Researchers in Australia have found an unlikely candidate to improve battery performance — sugar.

As unbelievable as it may sound, a team of researchers from Monash, assisted by the CSIRO, has shown that longer-lasting, lighter and more sustainable batteries can be created, which rival the lithium-ion ones essential for aviation, electric vehicles and submarines.

It comes with exciting potential and promises hope in supporting the uptake of EVs.

In theory, lithium-sulfur batteries could store two to five times more energy than lithium-ion batteries of the same weight.

However, the problem has been that the electrodes deteriorate rapidly when in use, leading to batteries breaking down.

There are two reasons for this: the positive sulfur electrode suffers from substantial expansion and contraction, weakening it and making it inaccessible to lithium; and the negative lithium electrode becoming contaminated by sulfur compounds.

With the addition of sugar, things change.

Using a glucose-based additive on the positive electrode, lithium-sulfur batteries could be stabilised, long touted as the basis for the next generation of battery technology.

The researchers first demonstrated they could open the structure of the sulfur electrode to accommodate expansion and make it more accessible to lithium.

Now, by incorporating sugar into the web-like architecture of the electrode they have stabilised the sulfur, preventing it from moving and blanketing the lithium electrode.

The team has cause for hope, believing that in all likelihood in less than a decade, the technology could lead to vehicles, including electric buses and trucks, which can travel from Melbourne to Sydney without recharging.

This potentially represents a huge leap forward in one of the limitations of EVs — running time between charges.

“It could also enable innovation in delivery and agricultural drones where light weight is paramount,” says lead author professor Mainak Majumder from the Department of Mechanical and Aerospace Engineering and associate director of the Monash Energy Institute.

Huge boost to storage capacity

Inspired by a 1988 geochemistry report describing how sugar-based substances resist degradations in geological sediments by forming strong bonds with sulfides, first author and PhD student Yingyi Huang and her colleagues set to work.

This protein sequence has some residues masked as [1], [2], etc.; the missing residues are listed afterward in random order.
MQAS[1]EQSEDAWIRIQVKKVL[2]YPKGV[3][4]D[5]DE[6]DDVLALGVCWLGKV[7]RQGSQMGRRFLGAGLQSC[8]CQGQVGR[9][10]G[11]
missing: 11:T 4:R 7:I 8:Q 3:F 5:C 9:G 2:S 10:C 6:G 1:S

Test-cell prototypes constructed by the team then showed a charge-discharge life of at least 1000 cycles, while still holding far more capacity than equivalent lithium-ion batteries.

“So each charge lasts longer, extending the battery’s life,” said Huang.

While the team has solved many of the cathode challenges, it will take further innovation in protecting the lithium metal anode to enable large-scale uptake of this promising technology – innovations the team believes could be just around the corner.

“Manufacturing the batteries doesn’t require exotic, toxic and expensive materials,” she added.

Innovation in design

Battery innovation is going full steam ahead at the moment, as the drive to find solutions to aid in the uptake of electric vehicles, renewable energy and alternative energy storage gathers pace.

Take mining startup KoBold Metals, which is deploying machine learning to find new sources of battery metal deposits such as cobalt, nickel, copper and lithium.

Rock salt has even been proposed as a way reduce charge time and improve safety in EV batteries.

In other initiatives, researchers in the US have found a way to enable t-shirts to store power, potentially paying the way for clothing to charge phones and other devices.

The fibres are converted from cellulose to activated carbon using small parts of the fabric as an electrode, while remaining flexible, and could even see roll-up smartphones and laptops on the market in the future.

Going one step further, the individual fibres are coated with a thin layer of manganese oxide that further enhances the electrode performance of the fabric.